March for Life. This coming Friday, January 25, hundreds of thousands of Americans will gather on the Washington Mall to march to the Supreme Court in peaceful protest on the 40th anniversary of Roe v. Wade, the terrible decision establishing the right to abortion in our country. I hope you will be there with me and 3 bus loads of your fellow parishioners to peacefully show your rejection of our nation’s continuing indifference to the senseless killing of over a million unborn babies a year.
If you’ve never been to the March you really ought to think of joining us this year. It is an incredible experience. Some people hear “March on the Mall” and they think of some sort of angry, even violent, demonstration. But it’s nothing like that. It’s actually an amazingly uplifting and prayerful experience as you walk in common cause with thousands of good people, mainly solid Christians (mostly Catholics, or so it seems). One thing you’d be struck by is the number of young people: little kids in strollers or holding their Daddy’s hand, and teenagers and college students smiling and laughing together, in between rounds of praying the rosary or chanting some youthful cheer for life. And they’re from all over the country—thousands travel hundreds, even thousands, of miles to be there. What a great thing—what a great sign of hope—to see the youth fired up about something as positive as life. But, again, not with anger, but with love.
Then there are older and middle aged people, men and women, and tons of priests and religious sisters. People from all ages, all walks of life, all there to stand in unity to defend life.
Sure, there some fools who show up and are loud and offensive. But those are very few and far between, and they come and go. Yes, there’s an occasional offensive sign, but there are thousands of other signs calling us to prayer and to witness for the love of Christ, and love for babies.
I have to admit something to you. Since the devastating elections in November, re-electing the most pro-abortion, anti-Catholic and pro-decadence president in our nation’s history, I’ve been trying to figure out where we go from here. What do we do to protect our nation and our Church from the evil that lies in store? I’m still thinking about it, but I know that one thing we have to do is pick ourselves up and, by the grace of God, stand strong when opportunities to be heard present themselves. And the March for Life is one of those opportunities. The forces of the Culture of Death have won a victory, but it will be fleeting. The Culture of Life is the Culture of Christ, and Christ cannot be defeated. Sure, sometimes we have our setbacks, but we rise again to fight and win another day. And that’s what I invite you to do in joining us on the Mall this Friday.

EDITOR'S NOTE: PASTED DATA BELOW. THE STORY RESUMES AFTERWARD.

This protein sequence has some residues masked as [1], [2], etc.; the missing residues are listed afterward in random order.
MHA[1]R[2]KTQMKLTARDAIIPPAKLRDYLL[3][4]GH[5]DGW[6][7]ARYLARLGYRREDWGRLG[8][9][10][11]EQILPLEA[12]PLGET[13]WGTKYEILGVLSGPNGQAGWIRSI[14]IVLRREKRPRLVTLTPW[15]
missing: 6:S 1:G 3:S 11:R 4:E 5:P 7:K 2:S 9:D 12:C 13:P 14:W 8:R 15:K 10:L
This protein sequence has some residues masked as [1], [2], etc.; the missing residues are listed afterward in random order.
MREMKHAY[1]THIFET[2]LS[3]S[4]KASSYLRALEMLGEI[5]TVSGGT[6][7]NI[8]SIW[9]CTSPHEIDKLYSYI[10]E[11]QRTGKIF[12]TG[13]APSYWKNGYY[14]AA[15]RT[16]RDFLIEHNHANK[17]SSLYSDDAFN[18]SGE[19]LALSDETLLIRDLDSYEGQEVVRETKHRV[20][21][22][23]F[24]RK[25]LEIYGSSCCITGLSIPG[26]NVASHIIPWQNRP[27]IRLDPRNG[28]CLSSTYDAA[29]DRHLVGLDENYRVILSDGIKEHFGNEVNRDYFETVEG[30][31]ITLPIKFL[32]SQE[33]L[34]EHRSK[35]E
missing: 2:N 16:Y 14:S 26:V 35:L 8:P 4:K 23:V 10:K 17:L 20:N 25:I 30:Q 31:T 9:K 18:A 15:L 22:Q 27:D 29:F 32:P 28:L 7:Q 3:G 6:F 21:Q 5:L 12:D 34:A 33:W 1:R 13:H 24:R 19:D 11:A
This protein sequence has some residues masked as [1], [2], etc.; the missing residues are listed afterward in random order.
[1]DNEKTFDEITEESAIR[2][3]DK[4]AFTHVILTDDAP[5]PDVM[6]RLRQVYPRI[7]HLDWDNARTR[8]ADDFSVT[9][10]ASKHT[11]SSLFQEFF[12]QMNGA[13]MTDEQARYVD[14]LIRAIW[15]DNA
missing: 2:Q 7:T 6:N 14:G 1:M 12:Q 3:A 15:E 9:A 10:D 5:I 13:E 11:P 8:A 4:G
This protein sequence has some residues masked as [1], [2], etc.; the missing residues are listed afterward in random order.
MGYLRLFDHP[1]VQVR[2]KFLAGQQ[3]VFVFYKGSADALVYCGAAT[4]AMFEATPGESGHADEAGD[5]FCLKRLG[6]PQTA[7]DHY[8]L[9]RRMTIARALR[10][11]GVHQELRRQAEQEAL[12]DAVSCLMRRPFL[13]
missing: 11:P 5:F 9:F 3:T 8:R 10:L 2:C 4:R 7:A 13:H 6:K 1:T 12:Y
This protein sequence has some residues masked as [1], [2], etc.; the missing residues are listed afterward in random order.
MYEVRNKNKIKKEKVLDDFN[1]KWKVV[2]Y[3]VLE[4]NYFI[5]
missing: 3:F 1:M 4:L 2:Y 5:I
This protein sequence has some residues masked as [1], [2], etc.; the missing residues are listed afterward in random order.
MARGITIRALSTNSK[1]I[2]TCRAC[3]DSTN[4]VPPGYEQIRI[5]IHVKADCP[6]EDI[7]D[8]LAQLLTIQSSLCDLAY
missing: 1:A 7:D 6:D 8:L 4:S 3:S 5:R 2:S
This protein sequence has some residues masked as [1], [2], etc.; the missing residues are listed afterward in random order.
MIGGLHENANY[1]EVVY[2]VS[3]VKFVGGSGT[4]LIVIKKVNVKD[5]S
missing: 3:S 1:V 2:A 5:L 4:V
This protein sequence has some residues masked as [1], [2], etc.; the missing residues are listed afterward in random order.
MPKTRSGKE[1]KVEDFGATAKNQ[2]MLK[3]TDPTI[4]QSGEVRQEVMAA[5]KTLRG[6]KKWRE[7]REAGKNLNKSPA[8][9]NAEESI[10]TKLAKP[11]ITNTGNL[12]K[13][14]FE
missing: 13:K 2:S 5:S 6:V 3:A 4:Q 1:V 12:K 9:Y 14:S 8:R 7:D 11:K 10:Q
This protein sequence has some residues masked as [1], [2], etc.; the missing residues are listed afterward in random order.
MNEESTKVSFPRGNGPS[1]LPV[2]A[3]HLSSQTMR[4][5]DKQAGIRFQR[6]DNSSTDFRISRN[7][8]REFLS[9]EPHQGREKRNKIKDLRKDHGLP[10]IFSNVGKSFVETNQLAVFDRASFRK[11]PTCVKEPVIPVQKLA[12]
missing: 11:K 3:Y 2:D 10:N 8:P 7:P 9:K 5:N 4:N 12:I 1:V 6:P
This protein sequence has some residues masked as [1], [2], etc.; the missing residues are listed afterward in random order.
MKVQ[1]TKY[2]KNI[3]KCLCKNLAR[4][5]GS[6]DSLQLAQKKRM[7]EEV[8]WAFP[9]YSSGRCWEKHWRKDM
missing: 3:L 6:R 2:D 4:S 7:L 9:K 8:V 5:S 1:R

I know that many folks won’t be able to join us, for lots of good reasons. But if you can’t come down to the Mall, make sure you do something. Stop for a while at work and pray the Rosary. Come by the church (or a church near your work) and pray before the Blessed Sacrament. Start a thoughtful and charitable conversation about the truth about abortion with your co-workers or friends. Do something to peacefully and prayerfully support the Culture of Life.
But if you can join us for the March, we have three buses leaving from the parish after a special 10:30am Mass. Space is limited, but still available, so sign up at the table in the narthex of the church. Come with us, and March for life!
No Priests, No Confessions. This weekend I’m away from the parish, off to South Bend, IN, to celebrate the wedding Mass of one of my nephews. Unfortunately, Fr. Daly is also away this weekend, but Fr. Daniel Hanley (an Arlington priest in graduate studies) and Fr. Philip Cozzi (chaplain at O’Connell High School) have volunteered to lend a hand. Even so, it still leaves a very hectic weekend for Fr. Kenna, so I decided to cancel confessions today, Sunday the 20th. Since the loss of 2 resident priests over the summer we’ve been able to keep most of the regular schedule intact. This Sunday is a rare exception, so I’m sure you’ll be patient and supportive.
But let this remind us all of the need to pray for and encourage vocations to the priesthood—especially for the Diocese of Arlington. Over Christmas we were blessed with the assistance of the two seminarians from our parish, Deacon Nick Barnes and Mr. Jacob McCrumb. It’s heartening to see them coming forward to serve, but there is still a tremendous need for so many more priests. And those priests are going to have to come from within our own ranks—from our boys and young men. So pray for and encourage vocations to the priesthood from our parish, and from your own families.
The Flu and the Sign of Peace. The flu epidemic is real, and it’s in our parish. Let’s keep each other in prayer so that those who are suffering will be comforted and healed quickly, and that those who are well will not be struck. Let’s especially pray for those who tend to be hardest hit by the effects of the flu, our oldest and youngest brothers and sisters. And thank you all for being so cooperative and understanding of my decision to forego the invitation to exchange a sign of peace at Mass in response to concerns over passing germs along.
My Letter on Fundraising/Collections. By now all of our parishioners should have received my letter presenting my request to prayerfully consider your current level of giving to the parish. Again, I don’t want to pressure you, and I respect your free and conscientious decisions in all this. But I do thank you for taking time to think about my request and respond as best you can.
Oremus pro invicem, et pro patria. Fr. De Celles